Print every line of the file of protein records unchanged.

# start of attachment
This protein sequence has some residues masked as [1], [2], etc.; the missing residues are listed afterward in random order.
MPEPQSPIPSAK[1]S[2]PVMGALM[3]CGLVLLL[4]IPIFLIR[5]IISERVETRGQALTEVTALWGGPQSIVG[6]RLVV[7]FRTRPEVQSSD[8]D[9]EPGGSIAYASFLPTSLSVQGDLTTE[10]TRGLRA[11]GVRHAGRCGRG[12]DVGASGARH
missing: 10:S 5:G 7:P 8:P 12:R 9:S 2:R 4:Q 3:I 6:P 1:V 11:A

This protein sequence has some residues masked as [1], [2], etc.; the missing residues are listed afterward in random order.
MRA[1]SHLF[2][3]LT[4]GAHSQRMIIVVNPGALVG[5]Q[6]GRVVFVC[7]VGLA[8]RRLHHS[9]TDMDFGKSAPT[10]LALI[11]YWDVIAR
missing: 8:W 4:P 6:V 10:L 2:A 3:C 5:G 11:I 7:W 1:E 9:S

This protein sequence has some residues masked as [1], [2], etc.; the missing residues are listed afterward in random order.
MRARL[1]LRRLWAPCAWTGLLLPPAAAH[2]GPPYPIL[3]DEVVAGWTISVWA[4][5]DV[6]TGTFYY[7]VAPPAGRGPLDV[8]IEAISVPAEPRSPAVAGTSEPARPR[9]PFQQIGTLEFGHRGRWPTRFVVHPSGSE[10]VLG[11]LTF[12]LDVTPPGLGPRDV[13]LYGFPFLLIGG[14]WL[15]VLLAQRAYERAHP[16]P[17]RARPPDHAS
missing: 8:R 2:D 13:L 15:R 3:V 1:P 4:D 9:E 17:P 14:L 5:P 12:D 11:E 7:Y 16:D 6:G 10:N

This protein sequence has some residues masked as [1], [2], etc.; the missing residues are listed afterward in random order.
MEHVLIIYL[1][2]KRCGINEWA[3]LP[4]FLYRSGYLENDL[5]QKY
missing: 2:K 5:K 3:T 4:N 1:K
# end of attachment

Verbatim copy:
This protein sequence has some residues masked as [1], [2], etc.; the missing residues are listed afterward in random order.
MPEPQSPIPSAK[1]S[2]PVMGALM[3]CGLVLLL[4]IPIFLIR[5]IISERVETRGQALTEVTALWGGPQSIVG[6]RLVV[7]FRTRPEVQSSD[8]D[9]EPGGSIAYASFLPTSLSVQGDLTTE[10]TRGLRA[11]GVRHAGRCGRG[12]DVGASGARH
missing: 10:S 5:G 7:P 8:P 12:R 9:S 2:R 4:Q 3:I 6:P 1:V 11:A

This protein sequence has some residues masked as [1], [2], etc.; the missing residues are listed afterward in random order.
MRA[1]SHLF[2][3]LT[4]GAHSQRMIIVVNPGALVG[5]Q[6]GRVVFVC[7]VGLA[8]RRLHHS[9]TDMDFGKSAPT[10]LALI[11]YWDVIAR
missing: 8:W 4:P 6:V 10:L 2:A 3:C 5:G 11:I 7:W 1:E 9:S

This protein sequence has some residues masked as [1], [2], etc.; the missing residues are listed afterward in random order.
MRARL[1]LRRLWAPCAWTGLLLPPAAAH[2]GPPYPIL[3]DEVVAGWTISVWA[4][5]DV[6]TGTFYY[7]VAPPAGRGPLDV[8]IEAISVPAEPRSPAVAGTSEPARPR[9]PFQQIGTLEFGHRGRWPTRFVVHPSGSE[10]VLG[11]LTF[12]LDVTPPGLGPRDV[13]LYGFPFLLIGG[14]WL[15]VLLAQRAYERAHP[16]P[17]RARPPDHAS
missing: 8:R 2:D 13:L 15:R 3:V 1:P 4:D 9:E 17:P 14:L 5:P 12:D 11:E 7:Y 16:D 6:G 10:N

This protein sequence has some residues masked as [1], [2], etc.; the missing residues are listed afterward in random order.
MEHVLIIYL[1][2]KRCGINEWA[3]LP[4]FLYRSGYLENDL[5]QKY
missing: 2:K 5:K 3:T 4:N 1:K